It'll Take You 20 Some Odd Years From Home, But Will It Reboot You?

Courtesy of MGM

In an odd bit of news, Roland Emmerich, a man renounced for not making good films, has announced that he and Dean Devlin intend to reboot their own film, 1994's Stargate, with the intention of creating a new franchise for MGM and Warner Bros. Emmerich has made mention of returning to his Chariots of the Gods inspired science fiction film over the years, a film that he and Devlin had intended to be the first in a trilogy (the reputed story of the sequels were eventually novelized). It seems now that, rather than make a twenty years later sequel (because those always go so well), he'll kick off an entirely new film series by taking the premise back to square one (because that always goes so well) and avoid having to explain Kurt Russell and James Spader's absences.

Making a sequel to the original film never made much sense to me, and rebooting the franchise makes slightly more but still not a lot of sense for the exact same reason: it'll be living in the shadow of MGM's television Stargate franchise, which lasted for 14 years, was far more successful, popular and flat out better than the film that inspired it. Rebooting the film with such a cultural memory (and everyone knows geeks have the longest memories) lingering over it seems as unwise as Bryan Singer's attempts to bring Battlestar Galactica to the big screen so soon after the Sci-Fi series finished. That it is twenty years later, and Emmerich still really wants to tell the story he originally envisioned for Stargate shows a certain level of passion for the project, but who amongst the receptive audience will accept a Stargate universe without the Goa'uld, or the Asgard, or Richard Dean Anderson?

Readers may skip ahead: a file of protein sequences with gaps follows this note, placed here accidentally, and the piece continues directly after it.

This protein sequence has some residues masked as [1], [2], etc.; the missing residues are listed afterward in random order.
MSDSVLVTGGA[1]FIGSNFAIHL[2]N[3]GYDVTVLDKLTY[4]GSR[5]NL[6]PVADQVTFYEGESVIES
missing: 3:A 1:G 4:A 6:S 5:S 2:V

Via Collider.

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About MR. Clark

Adopting the descriptor of "successfully unpublished author", MR. Clark began writing things on the internet in 2012, which he believed to be an entirely reputable and civilized place to find and deliver information. He regrets much.


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